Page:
Transitioning to adult life is never easy but full of opportunities, and having a decent financial foothold can give you the boost you need to get a jumpstart on your life.

Our credit makes up a considerable portion of our financial identity; it allows us to make some of the most significant financial decisions in our lives, like purchasing a house, renting an apartment, some times even finding a job. 

Right now, the younger you start, the better it will be. According to Bankrate, 43% of homebuyers were millennials, and 18% were in their twenties.

Keeping this in mind, two key factors that impact young buyers’ ability to acquire a mortgage is due to insufficient Debt-to-income ratio and a low credit score.

This is why it is best to become a wise spender and build your credit now to save yourself time, money, and headaches as you make future plans.

When is the best time to build your credit?

As mentioned above, if you start building your credit as early as possible, you can set yourself up for success, especially since it takes time to build up. A true sign of you being an independent adult is when you rely on your own credit to pay for the things you need like utilities, phone plans, car loans, you name it. Depending on the state of your credit history, what you can and can’t be approved for will be affected, and the interest you’ll need to pay as well.

What it means to have bad credit vs. no credit.

By now, you’ve probably heard that a poor credit score resulting from having made late payments, defaulting on a loan, or even declaring bankruptcy can cost you more when applying for anything credit-related.

But what happens if you have no credit to speak of? While it’s neither bad nor good, it basically makes it much harder for you to qualify for anything you apply for on your own!

 So how do you start? 

There are several ways first-timers can start building their credit, for example:

  • Become an authorized-user
    • This is when someone you trust who already has well-established credit can add you to their account so you can use their card. Because this requires a certain level of trust and responsibility, you usually see this happen between parents and teenagers.
  • Get a secured card
    • You can get a secured credit card from your bank by putting down a security deposit as collateral. Whatever you deposit usually stipulates the limit on your card ($500 deposit = $500 limit).
  • Get a credit builder loan
    • The purpose of this type of loan is in its name. You don’t get instant access to these funds; however, once you pay the loan amount in full, on-time, and within the loan period, you can access the accrued amount. Think of it like the piggy bank you had as a child, along with the bonus of establishing an excellent credit score!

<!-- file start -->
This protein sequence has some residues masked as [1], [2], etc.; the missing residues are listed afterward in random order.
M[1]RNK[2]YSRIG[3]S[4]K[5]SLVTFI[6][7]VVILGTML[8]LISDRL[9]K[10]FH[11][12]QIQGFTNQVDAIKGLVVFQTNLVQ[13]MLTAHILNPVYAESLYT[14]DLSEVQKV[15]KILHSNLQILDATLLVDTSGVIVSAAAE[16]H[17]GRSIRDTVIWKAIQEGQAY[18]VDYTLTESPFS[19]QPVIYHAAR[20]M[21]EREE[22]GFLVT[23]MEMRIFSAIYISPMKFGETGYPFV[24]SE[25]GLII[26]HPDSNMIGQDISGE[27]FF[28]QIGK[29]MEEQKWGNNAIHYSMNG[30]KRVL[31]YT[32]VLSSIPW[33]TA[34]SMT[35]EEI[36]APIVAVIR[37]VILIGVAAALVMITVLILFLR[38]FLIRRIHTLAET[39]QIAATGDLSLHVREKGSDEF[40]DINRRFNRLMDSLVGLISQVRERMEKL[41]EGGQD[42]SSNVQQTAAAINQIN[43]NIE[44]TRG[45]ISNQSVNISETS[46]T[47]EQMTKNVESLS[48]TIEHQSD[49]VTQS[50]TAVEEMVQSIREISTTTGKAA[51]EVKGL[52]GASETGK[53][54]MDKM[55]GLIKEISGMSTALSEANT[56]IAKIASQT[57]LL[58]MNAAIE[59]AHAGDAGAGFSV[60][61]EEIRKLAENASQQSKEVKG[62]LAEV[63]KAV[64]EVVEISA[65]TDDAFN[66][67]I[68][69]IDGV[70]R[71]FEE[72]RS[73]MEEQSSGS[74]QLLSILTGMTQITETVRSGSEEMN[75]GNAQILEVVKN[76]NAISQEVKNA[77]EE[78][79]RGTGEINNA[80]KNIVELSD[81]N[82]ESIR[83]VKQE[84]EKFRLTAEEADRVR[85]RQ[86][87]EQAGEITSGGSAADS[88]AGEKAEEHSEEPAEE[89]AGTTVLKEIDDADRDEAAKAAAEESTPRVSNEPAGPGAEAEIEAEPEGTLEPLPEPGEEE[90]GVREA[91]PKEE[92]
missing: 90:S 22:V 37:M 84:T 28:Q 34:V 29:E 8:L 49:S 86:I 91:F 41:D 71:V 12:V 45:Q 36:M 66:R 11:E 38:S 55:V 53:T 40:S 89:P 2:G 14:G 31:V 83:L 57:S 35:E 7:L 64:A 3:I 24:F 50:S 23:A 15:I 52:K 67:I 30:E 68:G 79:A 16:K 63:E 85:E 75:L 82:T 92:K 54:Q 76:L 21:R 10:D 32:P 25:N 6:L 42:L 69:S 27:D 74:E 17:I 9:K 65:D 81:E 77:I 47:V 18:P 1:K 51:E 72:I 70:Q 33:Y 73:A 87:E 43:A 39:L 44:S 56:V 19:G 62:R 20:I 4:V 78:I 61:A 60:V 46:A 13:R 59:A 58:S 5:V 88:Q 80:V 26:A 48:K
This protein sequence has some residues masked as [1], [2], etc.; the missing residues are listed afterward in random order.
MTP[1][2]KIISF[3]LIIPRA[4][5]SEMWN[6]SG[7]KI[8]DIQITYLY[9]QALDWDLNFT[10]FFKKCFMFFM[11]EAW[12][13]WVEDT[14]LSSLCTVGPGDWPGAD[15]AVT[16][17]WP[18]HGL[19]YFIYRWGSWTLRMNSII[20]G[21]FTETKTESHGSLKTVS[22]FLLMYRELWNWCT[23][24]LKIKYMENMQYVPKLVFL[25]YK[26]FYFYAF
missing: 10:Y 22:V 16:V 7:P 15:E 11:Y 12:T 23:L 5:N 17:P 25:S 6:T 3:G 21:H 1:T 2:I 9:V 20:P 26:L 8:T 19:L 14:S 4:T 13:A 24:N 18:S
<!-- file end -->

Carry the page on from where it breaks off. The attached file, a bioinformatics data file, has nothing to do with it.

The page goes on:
To keep your credit score high, experts recommend that you keep your credit utilization to 30% or under; that is the sweet spot. It shows that you are spending wisely and keeping your debts low, which is what lenders love to see.

The benefits of having good credit! 

If you’ve opened your first line of credit and can demonstrate that you are responsible with your finances, you can qualify for a higher credit limit.

You can do this by:

  • Paying off debts on time 
  • Making small investments that you can comfortably pay over time (e.g., furniture)
  • Not Spending beyond what you earn (Debt-to-income ratio)
  • Not opening too many lines of credit too frequently

Doing any of these can help you qualify for higher credit limits, as mentioned above, and much lower interest rates when getting a loan, as lenders will reward you for being a responsible borrower and showing that you use your credit strategically. 

A lower rate will save you thousands of dollars over the life of the loan compared to a person with higher rates due to lower credit.

Best of all, when you get preapproved with a high score, you may be granted more purchasing and negotiating power to seal the deal on a new house or car closer to your terms and what you feel more comfortable paying. Talk about getting your money’s worth!


The best thing you can do first is to research before applying for a card or loan; make sure if their requirements and interest rates fall within your means and if their benefits actually benefit you, as some credit entities make sweet offers to reel you in. Still, they might not be necessary in your particular case. Having an excellent high score not only looks good on your financial portfolio, but it can open doors and give you advantages that may not be available to you otherwise. 

This article was provided by the good folks at